How can I persuade the Windows installer to choose f: as the boot partition?

A year ago or so I put a second HDD into an existing machine and installed Windows SBS onto it. The Windows Installer assigned f: to the new boot partition. The other day the machine reported that the HDD with SBS on it was in danger of imminent failure. So I backed up the OS and replaced the HDD with a new one. Microsoft's instructions for restoring the OS in this situation include, among other things, the caution that one should install the new OS onto the same boot partition as the old one. For me that would be f:. But the Windows Installer in now absolutely refusing to assign f: to any partition. The original drive has two partitions, assigned c: and d:. It has a CD/DVD drive. It has the new drive in it. When I go to install SBS, the installer initially wanted to assign d: to the new partition. With the partitions on the old drive being c: and e:. If I create two partitions on the new drive, you would think the next assigned letter would be f:, but, no, it jumps over f: and assigns g:. fF apparently belongs to the CD/DVD drive and won't be reassigned. I seem to be stuck with the new boot partition being drive d: or g: or higher. All of which means that I can't do a full OS restore, because the ntbackup won't restore fully to non-f:. Any ideas?
therockteamAsked:
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tenaj-207Commented:
Make the CDROM the Master and the HDD's the slaves.
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nobusCommented:
you probably created the D: partiton later, so all drive letters move up a notch.
if you delete that partition, all will be ok (back up it's contents first)
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therockteamAuthor Commented:
The c: and d: partitions were created by Compaq. d: has the Compaq installation files on it. I'd rather not touch it. Hmm, but maybe I could substitute another drive with only one partition on it. I'll try that.
The thing that's driving me nutes here is that the system is skipping over the letter f in assigning drive letters. Very frustrating.
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therockteamAuthor Commented:
And, to tenaj-207: The CDROM drive is on a different cable altogether. But do you think it would make a difference if I reverse the master/slave relationship between the two hard drives?
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nobusCommented:
what shows in disk management? post a pic ture please
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tenaj-207Commented:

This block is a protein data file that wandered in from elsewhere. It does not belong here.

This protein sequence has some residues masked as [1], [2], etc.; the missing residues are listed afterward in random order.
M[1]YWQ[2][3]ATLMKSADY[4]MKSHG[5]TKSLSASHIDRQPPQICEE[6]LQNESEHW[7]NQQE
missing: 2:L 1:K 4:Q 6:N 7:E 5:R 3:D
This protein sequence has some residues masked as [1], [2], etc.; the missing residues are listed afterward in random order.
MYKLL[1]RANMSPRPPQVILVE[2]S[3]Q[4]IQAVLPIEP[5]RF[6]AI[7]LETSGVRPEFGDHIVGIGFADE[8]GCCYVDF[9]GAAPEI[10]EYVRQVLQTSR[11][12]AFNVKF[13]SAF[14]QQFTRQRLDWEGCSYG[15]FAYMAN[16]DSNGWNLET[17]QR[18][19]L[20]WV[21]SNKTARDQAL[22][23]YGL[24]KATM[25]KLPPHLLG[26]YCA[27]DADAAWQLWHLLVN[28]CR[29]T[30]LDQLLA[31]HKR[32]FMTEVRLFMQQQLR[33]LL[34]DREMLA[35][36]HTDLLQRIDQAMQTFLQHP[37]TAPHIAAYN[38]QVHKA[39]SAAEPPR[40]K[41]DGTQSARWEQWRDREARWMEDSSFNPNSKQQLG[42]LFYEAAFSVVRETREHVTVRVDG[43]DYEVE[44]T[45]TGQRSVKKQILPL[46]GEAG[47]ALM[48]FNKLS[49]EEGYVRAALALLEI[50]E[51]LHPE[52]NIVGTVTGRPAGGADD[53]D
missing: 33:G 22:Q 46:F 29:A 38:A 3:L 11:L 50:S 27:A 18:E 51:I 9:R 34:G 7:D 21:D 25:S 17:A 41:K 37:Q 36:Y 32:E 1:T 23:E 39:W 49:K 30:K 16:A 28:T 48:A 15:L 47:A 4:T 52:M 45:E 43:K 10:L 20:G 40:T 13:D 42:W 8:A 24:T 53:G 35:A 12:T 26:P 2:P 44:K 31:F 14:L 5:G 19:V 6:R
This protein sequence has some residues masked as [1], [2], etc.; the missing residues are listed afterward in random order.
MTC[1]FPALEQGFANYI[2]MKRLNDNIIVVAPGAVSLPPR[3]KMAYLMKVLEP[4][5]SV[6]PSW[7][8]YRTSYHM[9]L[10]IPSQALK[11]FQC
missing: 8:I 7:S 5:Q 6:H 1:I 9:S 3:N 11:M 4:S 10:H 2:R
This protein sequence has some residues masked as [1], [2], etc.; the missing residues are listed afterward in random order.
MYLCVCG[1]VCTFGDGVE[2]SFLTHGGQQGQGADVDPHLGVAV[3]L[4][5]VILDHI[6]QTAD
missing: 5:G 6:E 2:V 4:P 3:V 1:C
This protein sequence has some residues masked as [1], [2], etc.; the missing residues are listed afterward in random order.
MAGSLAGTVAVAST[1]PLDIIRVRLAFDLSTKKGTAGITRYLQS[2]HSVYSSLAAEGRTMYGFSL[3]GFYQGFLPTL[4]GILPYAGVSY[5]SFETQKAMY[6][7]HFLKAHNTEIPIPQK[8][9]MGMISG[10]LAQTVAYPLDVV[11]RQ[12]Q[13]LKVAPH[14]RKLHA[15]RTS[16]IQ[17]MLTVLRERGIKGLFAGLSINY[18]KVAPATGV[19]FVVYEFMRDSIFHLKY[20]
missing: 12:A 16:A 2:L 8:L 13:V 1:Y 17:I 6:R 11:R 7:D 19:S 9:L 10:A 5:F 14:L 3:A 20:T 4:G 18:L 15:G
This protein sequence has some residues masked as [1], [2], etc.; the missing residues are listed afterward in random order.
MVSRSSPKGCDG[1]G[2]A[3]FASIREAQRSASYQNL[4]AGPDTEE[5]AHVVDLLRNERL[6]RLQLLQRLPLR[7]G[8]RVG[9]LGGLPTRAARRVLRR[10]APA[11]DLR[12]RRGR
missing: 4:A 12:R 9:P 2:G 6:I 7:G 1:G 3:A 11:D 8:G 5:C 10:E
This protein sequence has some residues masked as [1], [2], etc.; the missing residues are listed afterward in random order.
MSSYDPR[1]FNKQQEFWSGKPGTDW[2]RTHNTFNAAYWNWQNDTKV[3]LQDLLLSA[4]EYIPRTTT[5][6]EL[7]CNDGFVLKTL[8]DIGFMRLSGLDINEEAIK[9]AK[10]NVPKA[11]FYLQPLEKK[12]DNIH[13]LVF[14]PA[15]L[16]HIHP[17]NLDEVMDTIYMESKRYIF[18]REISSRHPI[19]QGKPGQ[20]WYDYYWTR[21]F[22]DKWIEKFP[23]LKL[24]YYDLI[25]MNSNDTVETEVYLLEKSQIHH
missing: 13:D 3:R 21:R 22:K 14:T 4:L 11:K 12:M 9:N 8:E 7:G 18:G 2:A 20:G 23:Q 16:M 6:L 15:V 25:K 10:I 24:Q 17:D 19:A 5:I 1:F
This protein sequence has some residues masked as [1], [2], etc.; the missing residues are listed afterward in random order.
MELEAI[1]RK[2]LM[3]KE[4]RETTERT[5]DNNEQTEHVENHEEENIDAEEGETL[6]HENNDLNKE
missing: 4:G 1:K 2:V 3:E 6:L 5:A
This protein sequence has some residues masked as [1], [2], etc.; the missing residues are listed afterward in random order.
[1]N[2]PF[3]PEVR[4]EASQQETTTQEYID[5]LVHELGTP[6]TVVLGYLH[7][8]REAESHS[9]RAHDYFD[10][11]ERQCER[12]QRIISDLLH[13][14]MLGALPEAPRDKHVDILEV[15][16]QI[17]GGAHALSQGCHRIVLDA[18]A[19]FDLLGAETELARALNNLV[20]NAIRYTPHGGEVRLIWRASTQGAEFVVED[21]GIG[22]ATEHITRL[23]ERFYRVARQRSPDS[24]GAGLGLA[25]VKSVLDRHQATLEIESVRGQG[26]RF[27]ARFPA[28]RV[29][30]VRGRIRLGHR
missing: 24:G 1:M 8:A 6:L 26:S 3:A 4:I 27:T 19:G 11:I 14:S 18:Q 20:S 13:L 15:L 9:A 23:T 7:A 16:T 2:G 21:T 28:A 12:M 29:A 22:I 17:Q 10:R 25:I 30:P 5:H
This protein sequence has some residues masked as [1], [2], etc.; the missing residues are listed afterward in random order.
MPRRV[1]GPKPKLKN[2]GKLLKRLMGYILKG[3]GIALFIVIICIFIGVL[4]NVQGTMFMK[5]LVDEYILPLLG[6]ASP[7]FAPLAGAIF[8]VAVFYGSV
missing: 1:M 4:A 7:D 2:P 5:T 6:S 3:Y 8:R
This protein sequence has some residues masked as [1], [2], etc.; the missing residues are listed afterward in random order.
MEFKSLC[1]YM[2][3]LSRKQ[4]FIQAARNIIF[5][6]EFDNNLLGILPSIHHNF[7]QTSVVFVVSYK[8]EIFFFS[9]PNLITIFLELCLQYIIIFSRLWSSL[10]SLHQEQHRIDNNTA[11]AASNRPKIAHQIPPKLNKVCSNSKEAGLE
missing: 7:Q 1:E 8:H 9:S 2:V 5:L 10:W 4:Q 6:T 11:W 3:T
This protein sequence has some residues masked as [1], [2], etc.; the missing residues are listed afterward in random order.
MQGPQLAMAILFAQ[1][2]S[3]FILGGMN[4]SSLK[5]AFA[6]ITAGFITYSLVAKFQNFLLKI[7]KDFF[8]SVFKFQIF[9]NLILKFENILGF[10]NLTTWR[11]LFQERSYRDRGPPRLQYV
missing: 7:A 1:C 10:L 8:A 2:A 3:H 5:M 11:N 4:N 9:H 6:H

I don't think you need to change the Hard driver Master/Slave.  But put the CDROM on the Primary controller and the hard drives on the secondary controller.
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SysExpertCommented:
You should be able to change all the drive lettersin Disk manager so just reassign the CD and then a ssign F: as needed


I hope this helps !
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therockteamAuthor Commented:
To tenaj-207: Swapping the cables made no difference. It still won't install on f:

To nobus: I tried swapping the "other" drive out for one that had a single partition on it. That also made no difference. Depending on how many partitions already exist, the installer will choose d:, e:, g:, whatever is next. But it won't choose f:

To SysExpert: The situation here is that I'm trying to install Windows SBS onto a partition that it will recognize as drive f:, so that I can restore a backed up installation. I've tried creating the partition in the other OS, Windows XP, and assigning f: to it there, using the Disk Manager. No problem. But then, when I run the Windows SBS installer, it ignores the drive assignments that other OSes have used and assigns drive d: or e: or g:, whatever, as long as it isn't f:. It will not assign drive f: no matter how much I beg, plead, or threaten.

I've also tried installing onto drive g:, then going into the registry and changing it manually to drive f:. I figured I could then restore my backed up installation, and everything would be okay. But, having reset the boot drive from g: to f:, I found I couldn't log in at all. I had effectively disabled Windows entirely by resetting the boot drive letter.

So, thank you all for your help. If no other ideas appear soon, I think I'll just abandon my backup and reinstall from scratch. It will mean that I have to do a whole lot of reconfiguration, which is what I was hoping to avoid by making the backup in the first place, but no loss of data. Truth is, had I not spent so much time on this problem, I'd probably be back in business by now. Instead, I'm still spinning my wheels at the starting line.

Have I mentioned that Windows sucks?
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therockteamAuthor Commented:
Well, maybe there is a God after all, and S/He has a mean streak. I gave up, right? Decided to go with whatever drive the system was going to give me, and I'd just rebuild from scratch instead of restoring my old system. Don't you know, the system decided this time to install on f:.

What changed? I put the drive with two partitions back in. The only remaining difference from when I started is the swapped cables. So maybe that made a difference after all. I don't know, but I'll take it. Thanks to you all for your help.
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therockteamAuthor Commented:
Although swapping the cables didn't initially change anything, in the end, when I had given up trying to solve this problem, and then it solved itself, your cable-swap was the only change I had made that was still in place. So you get the points. Congrats!
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